Catholic girls home gets princely listing

JOEL MAXWELL
Last updated 15:01 17/07/2014
Marycrest

FOR SALE: Part of the defunct Marycrest facility, as seen from State Highway 1.

Victor Greenwich
PROUD GEORGIAN: Victor Greenwich, in traditional Georgian garb.

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A Catholic girl's rehabilitation unit has been listed on Trade Me by a man who says he's Georgian royalty.

Kapiti's Marycrest was listed for a minimum $2 million by Victor Greenwich, now living in Sydney, who says he is a descendent of a princely Georgian house.

Greenwich said he listed the site on Trade Me on June 26, and it had been viewed more than 1400 times.

The formerly grand Marycrest, visible in hills beside State Highway 1 near Otaki, has been unused since it shut in the early 1980s.

Greenwich said he bought Marycrest in 1988 after building a home in nearby Peka Peka in 1981.

"I had heard that the government was going to put in a ...prison [at Marycrest], which is the reason I bought it, to maintain its tranquility."

Marycrest - researcher Roscoe Turner says in his 2008 history - was founded by a French sisterhood in 1953.

Sister Mary Teresa Kennedy and Mary St Finton arrived from Upper Hutt with "three founding girls", Turner said.

"The girls who came into the care of the sisters often had problems that could not be resolved in their normal environment and needed the loving care of others to restore their sense of self-worth."

The first residents stayed in the 13-room manor already on the property, built by its previous owner.

Over the years the Catholic order embarked on a building programme that included a 25-girl dormitory, and later a two-storey working and training block.

Another dormitory, visitor accommodation, and sports facilities was built in the 1960s, and at its peak Marycrest was home to 70 girls, Turner said.

The last building built at Marycrest was an expanded convent for the growing number of sisters at the facility - eventually reaching 50.

Meanwhile, its current owner Greenwich gained national media attention during the 2011 Rugby World Cup when he said he was snubbed as an official representative of Georgia, competing in the tournament.

Greenwich, a rugby and All Blacks fan, said he was Georgian honorary consul to Australia at the time but was not invited to the event.

Yesterday he said the public attention came after a lifetime in New Zealand where he had successfully kept his Georgian heritage under wraps.

"My mother and I came to New Zealand as war-torn refugees, without my father, in 1949, and arrived with other refugees at Pahiatua."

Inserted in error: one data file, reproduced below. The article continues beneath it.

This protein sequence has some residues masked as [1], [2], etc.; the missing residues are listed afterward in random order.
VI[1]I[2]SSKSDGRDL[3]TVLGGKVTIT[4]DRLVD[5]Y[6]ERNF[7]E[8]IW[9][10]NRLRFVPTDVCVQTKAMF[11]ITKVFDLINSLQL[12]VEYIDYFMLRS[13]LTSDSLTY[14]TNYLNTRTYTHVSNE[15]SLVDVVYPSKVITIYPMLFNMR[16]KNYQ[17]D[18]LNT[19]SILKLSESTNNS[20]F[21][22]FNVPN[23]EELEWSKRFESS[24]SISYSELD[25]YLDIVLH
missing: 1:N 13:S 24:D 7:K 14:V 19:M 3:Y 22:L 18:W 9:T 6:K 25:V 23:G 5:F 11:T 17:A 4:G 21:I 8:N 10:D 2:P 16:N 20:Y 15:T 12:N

Their family name was Dadianov, in its Russian version or Dadiani in Georgian - descendants of the Dadianov princely family, he said.

However his family quickly chose an English name, he said

"Growing up in New Zealand at that time, I and my mother and other refugees were called 'bloody foreign bastards' hence most of my time in New Zealand I stuck to the name Greenwich, and never told anyone of our Dadianov princely heritage."

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Marycrest's Catholic heritage ended in about 1983, Turner said, when it closed with a declining number of sisters, and changes to institutional care and counselling.

The property changed hands over the years, bought by Newmans bus company, who wanted to turn it into a country club and golf course.

Former Wellington mayor Sir Michael Fowler later bought Marycrest with hopes of developing a tourist resort, Turner said.

Latest owner, Greenwich said making his sale more complex is the potential need for part of the property for the northern section of the Kapiti expressway, which had been "on again, off again" over the years.

Marycrest is listed on Trade Me as a 23.6 hectare property, with Greenwich taking offers above $2 m.

"This property is ideally suited for redevelopment or coastal acreage sub-division. It is currently located alongside State Highway 1 with excellent potential for commercial business, and is now planned to be serviced by a local road and the new expressway."

Greenwich stood by his family history but said there would be people out there who say "he's making it up" about his heritage.

Despite now living in Sydney fulltime, Greenwich is hopeful that Marycrest will stay in local hands with any sale.

"I will be saddened if the new ownership is from outside the region."

- Kapiti Observer

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